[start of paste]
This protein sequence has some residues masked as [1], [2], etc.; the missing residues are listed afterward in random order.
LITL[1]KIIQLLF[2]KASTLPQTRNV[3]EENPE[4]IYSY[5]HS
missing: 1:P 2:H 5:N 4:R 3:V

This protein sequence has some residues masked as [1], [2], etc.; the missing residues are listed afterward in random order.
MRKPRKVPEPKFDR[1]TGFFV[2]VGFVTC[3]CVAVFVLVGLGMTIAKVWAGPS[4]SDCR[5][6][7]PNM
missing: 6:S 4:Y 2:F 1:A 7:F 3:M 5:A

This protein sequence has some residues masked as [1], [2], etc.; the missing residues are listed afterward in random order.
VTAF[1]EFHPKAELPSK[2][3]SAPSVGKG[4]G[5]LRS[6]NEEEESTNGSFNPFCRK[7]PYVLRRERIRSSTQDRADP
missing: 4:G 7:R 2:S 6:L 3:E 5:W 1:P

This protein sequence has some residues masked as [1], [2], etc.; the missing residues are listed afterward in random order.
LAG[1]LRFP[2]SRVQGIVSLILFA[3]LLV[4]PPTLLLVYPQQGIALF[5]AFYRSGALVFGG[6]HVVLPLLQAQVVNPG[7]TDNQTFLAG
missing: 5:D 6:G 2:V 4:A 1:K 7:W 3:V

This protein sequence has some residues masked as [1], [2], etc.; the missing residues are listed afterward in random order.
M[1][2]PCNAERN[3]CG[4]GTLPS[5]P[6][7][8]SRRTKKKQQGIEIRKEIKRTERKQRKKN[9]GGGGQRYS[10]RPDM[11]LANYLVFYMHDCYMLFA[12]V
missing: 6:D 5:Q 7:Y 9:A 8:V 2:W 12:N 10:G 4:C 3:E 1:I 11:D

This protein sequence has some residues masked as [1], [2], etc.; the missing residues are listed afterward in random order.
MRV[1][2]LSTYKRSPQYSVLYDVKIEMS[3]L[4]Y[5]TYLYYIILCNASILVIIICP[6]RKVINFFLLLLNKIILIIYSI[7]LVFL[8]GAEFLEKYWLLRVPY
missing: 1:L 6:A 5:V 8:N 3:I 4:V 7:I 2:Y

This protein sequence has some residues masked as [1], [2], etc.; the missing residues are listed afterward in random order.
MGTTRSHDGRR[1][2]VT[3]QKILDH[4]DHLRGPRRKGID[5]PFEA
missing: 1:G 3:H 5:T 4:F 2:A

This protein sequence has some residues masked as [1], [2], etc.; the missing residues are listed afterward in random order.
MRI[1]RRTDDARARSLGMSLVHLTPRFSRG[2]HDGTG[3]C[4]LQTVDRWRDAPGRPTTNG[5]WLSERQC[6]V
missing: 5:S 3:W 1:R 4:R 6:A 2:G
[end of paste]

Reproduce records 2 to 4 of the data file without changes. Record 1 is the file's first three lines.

This protein sequence has some residues masked as [1], [2], etc.; the missing residues are listed afterward in random order.
MRKPRKVPEPKFDR[1]TGFFV[2]VGFVTC[3]CVAVFVLVGLGMTIAKVWAGPS[4]SDCR[5][6][7]PNM
missing: 6:S 4:Y 2:F 1:A 7:F 3:M 5:A

This protein sequence has some residues masked as [1], [2], etc.; the missing residues are listed afterward in random order.
VTAF[1]EFHPKAELPSK[2][3]SAPSVGKG[4]G[5]LRS[6]NEEEESTNGSFNPFCRK[7]PYVLRRERIRSSTQDRADP
missing: 4:G 7:R 2:S 6:L 3:E 5:W 1:P

This protein sequence has some residues masked as [1], [2], etc.; the missing residues are listed afterward in random order.
LAG[1]LRFP[2]SRVQGIVSLILFA[3]LLV[4]PPTLLLVYPQQGIALF[5]AFYRSGALVFGG[6]HVVLPLLQAQVVNPG[7]TDNQTFLAG
missing: 5:D 6:G 2:V 4:A 1:K 7:W 3:V